Archive for RW Paul

The Sunday Intertitle: Cherry Read

Posted in FILM, MUSIC with tags , , , , , on March 24, 2013 by dcairns


This drunkard and his family are so poor they can only afford a painting of plates (top left). And a painting of a street outside the window. But at least the plates are painted anamorphically so you can look at them from an angle and feel prosperous.

The Film Explainer Returns was an event at last week’s Hippodrome Festival of Silent Cinema. Storyteller Andy Cannon harks back to the early days of movies by accompanying movies with a live voice-over, narrating, commenting on and supplying historical background to a wide selection of super-obscure short features, from a turn-of-the-century religious flick to a hilarious amateur dramatics version of Rob Roy made by the Bearsden Film Club. The titular Highland rogue wears dress kilt and plimsolls, and can be enjoyed here, at the  Scottish Screen Archive. A highly recommended site for historic trawling.

Jean L Gray’s Edinburgh travelogue, NORTHERN CAPITAL (viewable here) offers scenic views of the city in the 30s. Gray won an amateur movie prize in a contest judged by none other than Alfred Hitchcock.

Mr Cannon was accompanied by musicians Stewart Hardy and Frank McLaughlin (who was nice enough to give me a lift home), and the whole event was funny, beautiful and informative — a fresh way to enjoy old movies.

RW Paul’s temperance film, with the inexplicable yet poetic title BUY YOUR OWN CHERRIES, was a special treat. Interested parties can check out Mr Paul’s enthusiastic, sometimes amateurish, but always engaging work on this BFI disc —

R. W. Paul – The Collected Films 1895-1908 [DVD]


Mental Vampires. REALLY Mental Vampires.

Posted in FILM with tags , , , , , , , on March 28, 2009 by dcairns


How is my (insane) quest to see every film illustrated in Denis Gifford’s A Pictorial History of Horror Moviesgoing, you ask? Well, most likely you don’t ask, but safe in my cyber-cocoon I can imagine you asking any damn thing I want. My quest, codenamed “See Reptilicus and Die,” is going swimmingly.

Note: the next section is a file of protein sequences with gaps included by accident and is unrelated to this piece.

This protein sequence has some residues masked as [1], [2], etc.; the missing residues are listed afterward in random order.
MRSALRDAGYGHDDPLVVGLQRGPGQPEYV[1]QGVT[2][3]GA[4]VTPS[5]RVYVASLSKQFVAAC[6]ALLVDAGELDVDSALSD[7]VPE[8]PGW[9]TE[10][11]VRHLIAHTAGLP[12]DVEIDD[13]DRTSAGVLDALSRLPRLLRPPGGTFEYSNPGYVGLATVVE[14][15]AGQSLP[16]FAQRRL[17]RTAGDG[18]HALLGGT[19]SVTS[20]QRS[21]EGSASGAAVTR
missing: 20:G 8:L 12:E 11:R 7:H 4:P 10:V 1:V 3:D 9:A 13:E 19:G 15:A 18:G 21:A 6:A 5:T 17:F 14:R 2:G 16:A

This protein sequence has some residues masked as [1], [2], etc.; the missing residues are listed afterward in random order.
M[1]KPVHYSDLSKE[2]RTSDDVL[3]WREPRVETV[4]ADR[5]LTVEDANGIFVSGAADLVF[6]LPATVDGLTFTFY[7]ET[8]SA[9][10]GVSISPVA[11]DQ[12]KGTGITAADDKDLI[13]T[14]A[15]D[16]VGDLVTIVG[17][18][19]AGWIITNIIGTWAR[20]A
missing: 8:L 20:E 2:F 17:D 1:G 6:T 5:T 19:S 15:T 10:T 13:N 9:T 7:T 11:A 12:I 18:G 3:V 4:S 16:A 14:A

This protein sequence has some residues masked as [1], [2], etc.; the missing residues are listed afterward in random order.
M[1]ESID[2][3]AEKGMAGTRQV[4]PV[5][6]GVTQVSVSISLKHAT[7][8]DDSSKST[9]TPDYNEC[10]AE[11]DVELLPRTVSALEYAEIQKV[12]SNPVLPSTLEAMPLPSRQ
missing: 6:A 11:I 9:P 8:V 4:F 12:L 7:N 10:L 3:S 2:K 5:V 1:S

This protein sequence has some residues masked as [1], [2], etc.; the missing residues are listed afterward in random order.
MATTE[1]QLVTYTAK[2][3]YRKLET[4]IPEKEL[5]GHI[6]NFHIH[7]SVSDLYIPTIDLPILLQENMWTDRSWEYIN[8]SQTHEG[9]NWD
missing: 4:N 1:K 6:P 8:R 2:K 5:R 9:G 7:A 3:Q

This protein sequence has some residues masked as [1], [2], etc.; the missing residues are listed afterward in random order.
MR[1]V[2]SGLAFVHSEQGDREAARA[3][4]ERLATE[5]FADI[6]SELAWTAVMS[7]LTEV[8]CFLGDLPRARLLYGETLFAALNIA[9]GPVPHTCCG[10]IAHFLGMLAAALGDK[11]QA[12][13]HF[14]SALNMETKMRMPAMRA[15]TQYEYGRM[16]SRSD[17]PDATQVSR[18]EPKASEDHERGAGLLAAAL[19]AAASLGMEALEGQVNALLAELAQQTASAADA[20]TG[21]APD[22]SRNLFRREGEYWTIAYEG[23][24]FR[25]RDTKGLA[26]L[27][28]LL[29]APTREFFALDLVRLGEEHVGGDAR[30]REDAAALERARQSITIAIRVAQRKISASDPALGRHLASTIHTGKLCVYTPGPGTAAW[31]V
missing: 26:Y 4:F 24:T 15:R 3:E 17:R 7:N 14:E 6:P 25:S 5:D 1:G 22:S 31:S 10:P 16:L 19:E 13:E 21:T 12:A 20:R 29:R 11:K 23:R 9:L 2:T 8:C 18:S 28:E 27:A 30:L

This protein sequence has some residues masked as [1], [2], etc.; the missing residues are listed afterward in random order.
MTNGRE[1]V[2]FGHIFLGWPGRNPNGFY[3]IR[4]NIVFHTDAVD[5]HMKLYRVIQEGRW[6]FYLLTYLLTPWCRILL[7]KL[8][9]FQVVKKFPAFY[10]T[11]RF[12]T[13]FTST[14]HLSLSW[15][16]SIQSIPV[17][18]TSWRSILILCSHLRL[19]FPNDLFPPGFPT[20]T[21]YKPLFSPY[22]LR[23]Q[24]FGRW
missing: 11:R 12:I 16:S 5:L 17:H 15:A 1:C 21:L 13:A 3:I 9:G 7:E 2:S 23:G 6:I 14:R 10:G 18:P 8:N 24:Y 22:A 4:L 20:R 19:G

EXTRAORDINARY UNDRESSING (1901) by R.W. Paul is a frabjous trick film in which a theatrically drunk fellow attempts to remove his clothes (strange how many Paul films centre on male denudings, from HIS ONLY PAIR to A WAYFARER COMPELLED TO DISROBE PARTIALLY, which gets my vote for most syntactically contorted title prior to I AM CURIOUS, YELLOW) but is thwarted by a series of jump cuts which see him instantly re-clad in a wide variety of different costumes. Then a cardboard skeleton appears and scares the crap out of him. I’d give it a 5 on my Earlyfilmometer — which means it’s not as good as THROUGH A GLASS DARKLY, but still better than FOR YOUR EYES ONLY.

FIEND WITHOUT A FACE is two-thirds thick-eared sci-fi turgidity, with chipboard actors flailing their shoddly hinged limbs in a script the consistency of porridge, but that last third is a doozy. From the moment a suspiciously-accented “Canadian” (the film is a British production in its entirety) turns up as a drooling loon, having had half his brain sucked out — by “mental vampires” — through the back of his neck (his demented yodelling is both authentically terrifying and very, very funny), things start piling on the oomph.

Stick with it. Amusingly boring at first and then — enter the Famous Eccles!

A crusty scientist (an expert in “sibonetics”) makes a page turn by the power of his mind; an invisible force rips a hole in a screen door; and then killer crawling brains, with wiggling antennae and waggling spinal cord tails are crawling up trees and flying through the air and sucking people’s nervous systems out through the backs of their necks, just as if they owned the place. It’s all down to an experiment in telekinesis that misguidedly leached energy from an atomic reactor being used to power an experimental radar system (WTF?) and if that doesn’t make sense, never mind, because the animated special effects by Ruppel & Nordhoff (who sound like trapeze artists but presumably aren’t) are Lynchian and very gory. Poor Kim Parker, as the busty heroine, who is quite the pluckiest and smartest character, and most alive performer, gets brain leeches on her head TWICE, which is twice more then the average B-movie starlet would merit, but survives the experience and ends the film happily embracing the timber protagonist. Watch out for splinters.

And then I watched the full ten minutes or whatever of the Edison FRANKENSTEIN (viewable here), a lovely experience. Charles Ogle’s monster actually reminds me of both Dave Prowse’s shaggy beast in FRANKENSTEIN AND THE MONSTER FROM HELL, and a character from Andrew Lloyd Webber’s Cats. the film is also striking for the way it is rendered redundant by its own intertitles, which fully explain the entire plot, including many plot developments that we haven’t yet seen. But the mirrorplay is excellent, and the creation scene (a puppet burning, shown in reverse) is eerily creative.

Forgotten Silver

Posted in FILM with tags , , , on March 12, 2009 by dcairns

The latest edition of my column, THE FORGOTTEN, is up at The Auteurs’ Notebook. This particular one may be my favourite of all the articles I’ve written. But then, as has been well established by now, I do have peculiar taste.


The subject is R.W. Paul, so this is amongst the earliest of early cinema I’ve written about. But I just acquired the collected works of Segundo de Chomon, so you can probably expect more fin-de-siecle ramblings soon.